The primary sponsor of legislation attempting to make pseudoephedrine available by prescription only is taking a smaller role. State Senator Tom Jensen announced today that he will no longer be the main sponsor of Senate Bill 50. Jensen said opponents of the legislation were quickly attaching him personally to the controversial bill, something he wanted to… Continue reading Jensen Reduces Role on Psuedoephedrine Bill After Personal Attacks,
The sponsor of a bill aimed at fighting meth in Kentucky says his proposal will be more effective if the state increases regulations around prescription drugs. Representative Brent Yonts has introduced a bill that requires anyone who has been convicted of a meth-related crime to have a prescription to buy cold medicines that contain the… Continue reading Yonts Says Tighter Prescription Controls Would Enhance His Anti-Meth Bill
Officials from outside of Kentucky are encouraging state lawmakers not to repeat their missteps in the fight against meth. At a joint meeting of the House and Senate Judiciary committees, officials from Oklahoma and Mississippi testified about how they’ve restricted the purchase of pseudoephedrine (PSE)—a common decongestant in cold medicines and an integral ingredient in meth. Mississippi… Continue reading State Lawmakers Encouraged to Take Prescription-Only PSE Approach
The fight over making pseudoephedrine available only by prescription is heating up again in the Kentucky legislature. The state Senate Judiciary Committee is expected to take up the bill on Thursday morning. Last week, senators made passionate speeches on the chamber floor in favor of the bill. The idea is supported by most of Senate… Continue reading Fight Over Pseudoephedrine Renewed in Kentucky State Senate
A new bill that has been pre-filed in the Kentucky legislature for next year would block convicted methamphetamine offenders from buying key meth ingredients without a prescription, but not everyone is convinced the proposed law would be effective. State Representative Brent Yonts, D-15, has introduced legislation that would create a drug offender database that would… Continue reading Effectiveness of Meth Bill Proposal Questioned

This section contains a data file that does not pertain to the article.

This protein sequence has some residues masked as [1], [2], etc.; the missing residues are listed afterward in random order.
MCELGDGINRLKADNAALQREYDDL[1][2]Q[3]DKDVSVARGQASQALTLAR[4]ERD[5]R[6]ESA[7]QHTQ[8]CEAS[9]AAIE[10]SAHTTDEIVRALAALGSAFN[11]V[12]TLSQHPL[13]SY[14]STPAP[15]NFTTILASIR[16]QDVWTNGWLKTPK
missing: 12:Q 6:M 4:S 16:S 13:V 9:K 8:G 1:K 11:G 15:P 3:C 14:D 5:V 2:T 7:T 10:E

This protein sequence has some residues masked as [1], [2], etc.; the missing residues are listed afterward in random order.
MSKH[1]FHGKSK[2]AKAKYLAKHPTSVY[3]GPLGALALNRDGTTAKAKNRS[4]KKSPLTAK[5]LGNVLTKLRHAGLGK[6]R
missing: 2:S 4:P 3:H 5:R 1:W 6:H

by Brenna Angel, Kentucky Public Radio A Kentucky state lawmaker has pre-filed legislation that would require a prescription for cold and allergy medicines, but it would only apply to convicted meth offenders. Many over-the-counter cold remedies contain pseudoephedrine, an ingredient used to make meth. Democratic Representative Brent Yonts wants to create a block list for… Continue reading Bill Requiring Prescriptions for Cold Medicines Would Only Apply to Certain Convicts
State lawmakers heard a variety of opinions on how to limit methamphetamine production today. The number of meth labs in Kentucky has been increasing for years. The drug manufacturer group Consumer Healthcare Products told the Joint Committee on the Judiciary the state should create a database of people who have been convicted of meth-related crimes.… Continue reading Meth Debate Picks Up as General Assembly Nears
From the Associated Press A bill to require computerized tracking by Indiana retailers of cold medicines used in making methamphetamine has cleared the state legislature. The Senate voted 41-8 today for the bill, which the House approved Thursday. It would have all stores selling ephedrine or pseudoephedrine enter the identity of customers into a multi-state… Continue reading Plan To Track Meth Ingredient Clears Indiana Legislature
A computerized tracking system, paid for by the health care products industry, is already used in ten other states, including Kentucky. It would limit the amount of those medicines that could be bought in a 30-day period.
The measure would make over-the-counter drugs that contain the meth ingredient and decongestant pseudoephedrine available by prescription-only. It’s faced harsh criticism from lawmakers who say it places more strain on the uninsured and won’t significantly stop meth production.
But, Majority Floor Leader Robert Stivers says he won’t take the bill off the board until the end of the legislative session. That’s despite statements from the bill’s sponsor conceding defeat on the legislation.